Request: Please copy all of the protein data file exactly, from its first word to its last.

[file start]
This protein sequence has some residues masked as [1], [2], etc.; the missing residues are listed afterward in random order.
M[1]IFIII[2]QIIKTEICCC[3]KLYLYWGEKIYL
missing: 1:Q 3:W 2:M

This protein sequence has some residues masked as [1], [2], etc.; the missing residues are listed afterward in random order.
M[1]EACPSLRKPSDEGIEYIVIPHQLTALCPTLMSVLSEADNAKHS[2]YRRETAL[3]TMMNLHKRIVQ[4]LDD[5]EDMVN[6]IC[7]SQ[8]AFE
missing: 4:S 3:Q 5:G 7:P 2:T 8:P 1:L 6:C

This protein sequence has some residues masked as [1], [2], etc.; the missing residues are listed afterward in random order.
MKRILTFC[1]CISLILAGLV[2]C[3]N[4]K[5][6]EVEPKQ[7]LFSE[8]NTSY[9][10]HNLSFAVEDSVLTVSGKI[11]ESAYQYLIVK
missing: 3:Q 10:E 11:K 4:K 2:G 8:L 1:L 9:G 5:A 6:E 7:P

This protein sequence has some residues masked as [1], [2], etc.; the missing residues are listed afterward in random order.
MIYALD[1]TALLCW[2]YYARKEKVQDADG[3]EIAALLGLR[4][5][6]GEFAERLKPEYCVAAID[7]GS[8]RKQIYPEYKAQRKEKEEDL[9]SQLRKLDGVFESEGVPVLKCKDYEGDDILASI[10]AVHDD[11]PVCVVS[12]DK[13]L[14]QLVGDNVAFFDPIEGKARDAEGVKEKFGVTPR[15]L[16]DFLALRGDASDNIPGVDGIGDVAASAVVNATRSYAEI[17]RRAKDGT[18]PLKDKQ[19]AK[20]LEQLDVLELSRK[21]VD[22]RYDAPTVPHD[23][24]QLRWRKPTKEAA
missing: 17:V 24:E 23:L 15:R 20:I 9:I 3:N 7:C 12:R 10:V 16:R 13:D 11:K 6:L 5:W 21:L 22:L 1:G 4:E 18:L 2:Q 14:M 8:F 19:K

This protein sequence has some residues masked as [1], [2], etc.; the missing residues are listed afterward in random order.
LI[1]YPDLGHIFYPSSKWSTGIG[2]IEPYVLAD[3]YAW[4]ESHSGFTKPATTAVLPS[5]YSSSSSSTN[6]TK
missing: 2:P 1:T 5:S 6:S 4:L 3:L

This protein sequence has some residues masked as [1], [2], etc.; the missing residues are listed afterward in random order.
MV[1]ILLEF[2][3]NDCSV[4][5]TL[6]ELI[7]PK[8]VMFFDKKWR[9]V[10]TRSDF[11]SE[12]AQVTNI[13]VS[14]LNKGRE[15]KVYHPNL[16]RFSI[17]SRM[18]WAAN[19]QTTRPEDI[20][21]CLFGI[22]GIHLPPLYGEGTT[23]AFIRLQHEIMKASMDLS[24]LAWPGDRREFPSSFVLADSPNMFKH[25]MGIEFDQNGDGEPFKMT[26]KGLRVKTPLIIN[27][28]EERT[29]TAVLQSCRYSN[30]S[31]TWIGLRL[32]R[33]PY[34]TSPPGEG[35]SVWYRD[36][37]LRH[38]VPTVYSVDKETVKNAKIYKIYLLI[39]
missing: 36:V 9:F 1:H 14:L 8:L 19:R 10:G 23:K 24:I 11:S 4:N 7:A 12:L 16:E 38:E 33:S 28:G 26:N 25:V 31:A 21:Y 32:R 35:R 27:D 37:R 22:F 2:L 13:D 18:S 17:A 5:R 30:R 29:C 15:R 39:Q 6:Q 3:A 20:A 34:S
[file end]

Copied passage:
This protein sequence has some residues masked as [1], [2], etc.; the missing residues are listed afterward in random order.
M[1]IFIII[2]QIIKTEICCC[3]KLYLYWGEKIYL
missing: 1:Q 3:W 2:M

This protein sequence has some residues masked as [1], [2], etc.; the missing residues are listed afterward in random order.
M[1]EACPSLRKPSDEGIEYIVIPHQLTALCPTLMSVLSEADNAKHS[2]YRRETAL[3]TMMNLHKRIVQ[4]LDD[5]EDMVN[6]IC[7]SQ[8]AFE
missing: 4:S 3:Q 5:G 7:P 2:T 8:P 1:L 6:C

This protein sequence has some residues masked as [1], [2], etc.; the missing residues are listed afterward in random order.
MKRILTFC[1]CISLILAGLV[2]C[3]N[4]K[5][6]EVEPKQ[7]LFSE[8]NTSY[9][10]HNLSFAVEDSVLTVSGKI[11]ESAYQYLIVK
missing: 3:Q 10:E 11:K 4:K 2:G 8:L 1:L 9:G 5:A 6:E 7:P

This protein sequence has some residues masked as [1], [2], etc.; the missing residues are listed afterward in random order.
MIYALD[1]TALLCW[2]YYARKEKVQDADG[3]EIAALLGLR[4][5][6]GEFAERLKPEYCVAAID[7]GS[8]RKQIYPEYKAQRKEKEEDL[9]SQLRKLDGVFESEGVPVLKCKDYEGDDILASI[10]AVHDD[11]PVCVVS[12]DK[13]L[14]QLVGDNVAFFDPIEGKARDAEGVKEKFGVTPR[15]L[16]DFLALRGDASDNIPGVDGIGDVAASAVVNATRSYAEI[17]RRAKDGT[18]PLKDKQ[19]AK[20]LEQLDVLELSRK[21]VD[22]RYDAPTVPHD[23][24]QLRWRKPTKEAA
missing: 17:V 24:E 23:L 15:R 20:I 9:I 3:N 7:C 12:R 10:V 16:R 13:D 11:K 6:L 5:W 21:L 22:L 1:G 4:E 18:L 2:Q 14:M 8:F 19:K

This protein sequence has some residues masked as [1], [2], etc.; the missing residues are listed afterward in random order.
LI[1]YPDLGHIFYPSSKWSTGIG[2]IEPYVLAD[3]YAW[4]ESHSGFTKPATTAVLPS[5]YSSSSSSTN[6]TK
missing: 2:P 1:T 5:S 6:S 4:L 3:L

This protein sequence has some residues masked as [1], [2], etc.; the missing residues are listed afterward in random order.
MV[1]ILLEF[2][3]NDCSV[4][5]TL[6]ELI[7]PK[8]VMFFDKKWR[9]V[10]TRSDF[11]SE[12]AQVTNI[13]VS[14]LNKGRE[15]KVYHPNL[16]RFSI[17]SRM[18]WAAN[19]QTTRPEDI[20][21]CLFGI[22]GIHLPPLYGEGTT[23]AFIRLQHEIMKASMDLS[24]LAWPGDRREFPSSFVLADSPNMFKH[25]MGIEFDQNGDGEPFKMT[26]KGLRVKTPLIIN[27][28]EERT[29]TAVLQSCRYSN[30]S[31]TWIGLRL[32]R[33]PY[34]TSPPGEG[35]SVWYRD[36][37]LRH[38]VPTVYSVDKETVKNAKIYKIYLLI[39]
missing: 36:V 9:F 1:H 14:L 8:L 19:R 10:G 23:K 24:I 11:S 4:N 7:A 12:L 16:E 38:E 33:S 28:G 26:N 25:V 31:A 21:Y 32:R 35:R 27:D 37:R 22:F 2:L 13:D 18:S 17:A 5:R 30:R 29:C 15:R 39:Q 6:Q 3:A 20:A 34:S